photo by Pink Sherbet Photography
This is the last week of the Spring Greening Series and it’s time to take a look outside our individual worlds and into improving the health of the great wide world we all call home.
Of course the green changes we make in our own homes and families do make an impact on the world at large, but too often it’s easy to have tunnel vision and only see how making the switch to green(er) living impacts us as individuals.
photo by Steve Snodgrass
A big contributor to that tunnel vision is recycling. Now don’t get me wrong, recycling is a good thing. We recycle in our own home–egg cartons, milk jugs, cardboard, plastic containers, glass jars, paper, etc., etc. It’s pretty common place for most households to recycle what waste they can, much of it from food packaging. The problem arises when that’s the only thing we do. Most of us (including myself at times) forget the other two Rs–Reduce and Reuse.
There’s another term out there that you may have heard as well: Zero Waste. And it means exactly what you think–living waste-free. I first came across this philosophy when I read about The Johnson family at Sunset magazine. I couldn’t believe what I was reading–how presumptuous, they must be rich to afford buying groceries the way they do, that’s taking the green thing way too far–these were all thoughts running through my mind as I read about their aspirations to be a zero-waste home, which including taking jars to bring their meat and cheese home, and some serious decluttering.
But you know what? That response was really just a defense of my own family’s attachment to stuff. As a society, we often let ourselves off the hook when it comes to taking care of our planet–especially when we’re already “doing our part” by recycling or taking reusable bags to the grocery store (which we’re really bad about, by the way). Doing just those things hardly makes a dent (and not everything we put in the recycling bin is actually recycled, anyway).
I paid a visit to the The Zero Waste Home blog, and I’m impressed–I want to live without having to take the trash out (ok, so that’s usually my husband’s job)! But most importantly, what I’ve gotten out of this paradigm-shift (there’s one of those fancy terms I learned in college) is the idea that recycling should be seen as a last resort. We need to think more about the lifecycle of the things we bring into our homes, and realize that when we’re throwing stuff “away”, it’s not magically disappearing.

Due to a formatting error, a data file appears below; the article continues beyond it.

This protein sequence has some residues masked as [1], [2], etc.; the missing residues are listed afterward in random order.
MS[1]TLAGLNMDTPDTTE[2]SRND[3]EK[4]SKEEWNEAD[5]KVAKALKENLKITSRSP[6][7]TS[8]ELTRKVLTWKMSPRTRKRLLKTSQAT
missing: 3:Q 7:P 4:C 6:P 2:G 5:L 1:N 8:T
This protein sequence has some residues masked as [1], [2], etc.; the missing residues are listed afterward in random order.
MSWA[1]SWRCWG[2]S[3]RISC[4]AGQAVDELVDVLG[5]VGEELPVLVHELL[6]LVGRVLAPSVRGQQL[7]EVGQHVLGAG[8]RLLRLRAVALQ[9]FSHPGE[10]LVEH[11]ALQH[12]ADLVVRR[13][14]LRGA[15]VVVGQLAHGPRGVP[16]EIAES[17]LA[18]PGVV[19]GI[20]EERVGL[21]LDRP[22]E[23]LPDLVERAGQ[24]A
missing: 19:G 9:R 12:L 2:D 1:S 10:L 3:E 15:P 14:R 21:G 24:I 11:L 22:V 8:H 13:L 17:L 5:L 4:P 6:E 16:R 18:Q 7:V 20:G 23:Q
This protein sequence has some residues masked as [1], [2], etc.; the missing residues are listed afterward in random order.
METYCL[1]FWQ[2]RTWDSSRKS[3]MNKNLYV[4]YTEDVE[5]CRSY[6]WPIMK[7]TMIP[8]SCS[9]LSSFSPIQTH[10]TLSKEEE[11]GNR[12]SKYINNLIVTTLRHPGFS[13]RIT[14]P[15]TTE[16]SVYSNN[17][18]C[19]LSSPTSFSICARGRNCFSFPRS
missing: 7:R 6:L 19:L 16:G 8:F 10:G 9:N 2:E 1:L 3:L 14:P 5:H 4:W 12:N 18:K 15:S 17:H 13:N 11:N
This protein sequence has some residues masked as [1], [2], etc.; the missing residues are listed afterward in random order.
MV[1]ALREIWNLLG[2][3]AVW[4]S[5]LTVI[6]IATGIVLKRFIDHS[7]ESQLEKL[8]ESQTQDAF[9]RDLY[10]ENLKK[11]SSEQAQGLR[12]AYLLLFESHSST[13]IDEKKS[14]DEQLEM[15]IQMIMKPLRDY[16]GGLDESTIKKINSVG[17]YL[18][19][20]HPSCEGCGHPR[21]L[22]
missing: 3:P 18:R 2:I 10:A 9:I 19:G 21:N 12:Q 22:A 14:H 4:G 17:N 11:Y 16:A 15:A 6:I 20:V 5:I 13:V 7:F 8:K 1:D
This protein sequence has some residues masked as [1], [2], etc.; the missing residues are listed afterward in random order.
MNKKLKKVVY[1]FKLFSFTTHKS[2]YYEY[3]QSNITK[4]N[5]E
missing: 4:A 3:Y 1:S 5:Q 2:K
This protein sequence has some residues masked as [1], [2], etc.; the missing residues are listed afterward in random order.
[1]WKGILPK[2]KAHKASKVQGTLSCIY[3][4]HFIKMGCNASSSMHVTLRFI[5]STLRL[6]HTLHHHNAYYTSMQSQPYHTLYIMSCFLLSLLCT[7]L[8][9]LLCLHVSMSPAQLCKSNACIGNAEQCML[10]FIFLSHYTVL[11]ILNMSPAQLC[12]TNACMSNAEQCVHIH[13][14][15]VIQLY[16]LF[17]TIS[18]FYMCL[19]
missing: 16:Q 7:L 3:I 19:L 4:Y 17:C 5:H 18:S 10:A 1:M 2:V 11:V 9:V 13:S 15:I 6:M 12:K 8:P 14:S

photo by Diana Parkhouse
So what are some ways can we implement the first two Rs–Reduce and Reuse–in our lives to impact the world we live in?
Reduce anything that’s disposable. And I’m not just talking plastic grocery bags or paper napkins. Did you know that the majority of products we buy, from electronics, to clothes, to home decor, to our homes themselves, are purposely built to be replaced? Or in other words, trashed and bought again. That doesn’t make much sense. Why would I want to spend my hard-earned money on something just to have to keep working to buy it over and over again?
Reuse your recyclables instead of buying new things. Ok, you can only use your old milk jugs for so much (we’ve made helmets, shields, shovels, and bunny baskets out of ours), but your recycleables are a great resource for kids’ crafting projects and more. And at the rate my kids like to make things, we’re always looking for ways to save money on craft supplies!
Our consumption habits are the biggest source of pollution in our world–from the manufacturing of the poorly made junk that we have to have, to the packaging it all has to be wrapped up and shipped in, to its eventual death in the ground beneath us. Rethinking our “buy it and toss it” mentality is probably the biggest impact we can have on our environment. We are worth far more than the stuff we own, use, wear, drive, you name it–and so is our Earth!
So what are your thoughts on zero-waste living? How do you reduce and reuse in your own home?